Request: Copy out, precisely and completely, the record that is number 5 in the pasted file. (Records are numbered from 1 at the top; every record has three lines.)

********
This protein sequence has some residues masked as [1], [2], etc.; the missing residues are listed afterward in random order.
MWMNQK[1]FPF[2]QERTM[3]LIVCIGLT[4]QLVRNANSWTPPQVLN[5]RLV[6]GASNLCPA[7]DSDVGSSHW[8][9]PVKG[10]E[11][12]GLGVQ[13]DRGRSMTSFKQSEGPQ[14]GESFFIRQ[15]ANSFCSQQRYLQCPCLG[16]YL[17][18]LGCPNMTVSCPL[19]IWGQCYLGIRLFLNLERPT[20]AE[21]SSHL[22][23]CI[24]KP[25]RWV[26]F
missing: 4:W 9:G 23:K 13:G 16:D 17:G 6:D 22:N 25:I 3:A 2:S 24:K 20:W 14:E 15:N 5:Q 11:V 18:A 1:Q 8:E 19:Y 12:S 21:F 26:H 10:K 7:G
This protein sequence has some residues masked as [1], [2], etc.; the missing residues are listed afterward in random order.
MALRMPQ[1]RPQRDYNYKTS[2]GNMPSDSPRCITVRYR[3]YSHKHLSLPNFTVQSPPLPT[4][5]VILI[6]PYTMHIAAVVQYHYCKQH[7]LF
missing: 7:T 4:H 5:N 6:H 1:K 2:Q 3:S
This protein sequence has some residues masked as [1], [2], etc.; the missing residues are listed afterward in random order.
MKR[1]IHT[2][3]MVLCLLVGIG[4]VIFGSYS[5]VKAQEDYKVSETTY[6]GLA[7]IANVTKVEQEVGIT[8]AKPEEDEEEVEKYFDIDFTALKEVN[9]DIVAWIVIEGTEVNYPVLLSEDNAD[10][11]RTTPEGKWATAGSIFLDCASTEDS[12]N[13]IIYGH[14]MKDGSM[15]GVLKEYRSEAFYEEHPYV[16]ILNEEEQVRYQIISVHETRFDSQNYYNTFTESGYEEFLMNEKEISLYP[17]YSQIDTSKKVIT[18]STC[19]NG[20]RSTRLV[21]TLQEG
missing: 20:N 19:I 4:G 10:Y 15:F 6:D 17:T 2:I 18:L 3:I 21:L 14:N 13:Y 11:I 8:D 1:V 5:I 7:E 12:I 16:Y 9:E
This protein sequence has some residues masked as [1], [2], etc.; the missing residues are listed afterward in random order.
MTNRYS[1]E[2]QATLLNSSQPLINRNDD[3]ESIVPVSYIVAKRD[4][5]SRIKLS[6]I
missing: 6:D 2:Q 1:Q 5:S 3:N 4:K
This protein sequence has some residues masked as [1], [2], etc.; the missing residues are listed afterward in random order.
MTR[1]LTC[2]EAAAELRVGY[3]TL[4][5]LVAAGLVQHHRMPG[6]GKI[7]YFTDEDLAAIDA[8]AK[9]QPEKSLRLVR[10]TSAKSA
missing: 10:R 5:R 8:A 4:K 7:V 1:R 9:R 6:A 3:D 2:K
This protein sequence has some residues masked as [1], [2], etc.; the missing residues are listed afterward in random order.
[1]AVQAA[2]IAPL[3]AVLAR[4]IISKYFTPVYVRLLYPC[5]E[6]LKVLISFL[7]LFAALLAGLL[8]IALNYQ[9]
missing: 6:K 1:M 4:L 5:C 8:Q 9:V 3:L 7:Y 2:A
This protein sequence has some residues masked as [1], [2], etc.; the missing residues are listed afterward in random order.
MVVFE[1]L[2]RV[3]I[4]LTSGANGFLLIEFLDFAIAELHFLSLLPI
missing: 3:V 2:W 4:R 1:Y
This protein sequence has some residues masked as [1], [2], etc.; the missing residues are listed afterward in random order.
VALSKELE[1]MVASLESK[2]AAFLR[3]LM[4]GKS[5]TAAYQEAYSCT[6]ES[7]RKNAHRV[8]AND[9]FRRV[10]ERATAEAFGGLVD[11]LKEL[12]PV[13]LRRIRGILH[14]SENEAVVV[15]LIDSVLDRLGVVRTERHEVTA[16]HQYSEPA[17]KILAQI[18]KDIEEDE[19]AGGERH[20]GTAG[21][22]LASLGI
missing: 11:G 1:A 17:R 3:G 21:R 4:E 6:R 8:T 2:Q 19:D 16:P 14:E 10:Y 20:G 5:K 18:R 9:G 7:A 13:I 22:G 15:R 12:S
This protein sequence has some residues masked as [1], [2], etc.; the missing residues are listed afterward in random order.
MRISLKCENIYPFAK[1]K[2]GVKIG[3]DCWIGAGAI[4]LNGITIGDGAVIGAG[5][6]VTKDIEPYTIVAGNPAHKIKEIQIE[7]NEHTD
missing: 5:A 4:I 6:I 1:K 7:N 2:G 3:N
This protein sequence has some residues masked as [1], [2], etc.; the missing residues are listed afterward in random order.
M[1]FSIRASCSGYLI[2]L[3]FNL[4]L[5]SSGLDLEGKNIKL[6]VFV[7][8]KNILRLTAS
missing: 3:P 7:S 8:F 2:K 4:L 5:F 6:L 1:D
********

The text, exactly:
This protein sequence has some residues masked as [1], [2], etc.; the missing residues are listed afterward in random order.
MTR[1]LTC[2]EAAAELRVGY[3]TL[4][5]LVAAGLVQHHRMPG[6]GKI[7]YFTDEDLAAIDA[8]AK[9]QPEKSLRLVR[10]TSAKSA
missing: 10:R 5:R 8:A 4:K 7:V 1:R 9:R 6:A 3:D 2:K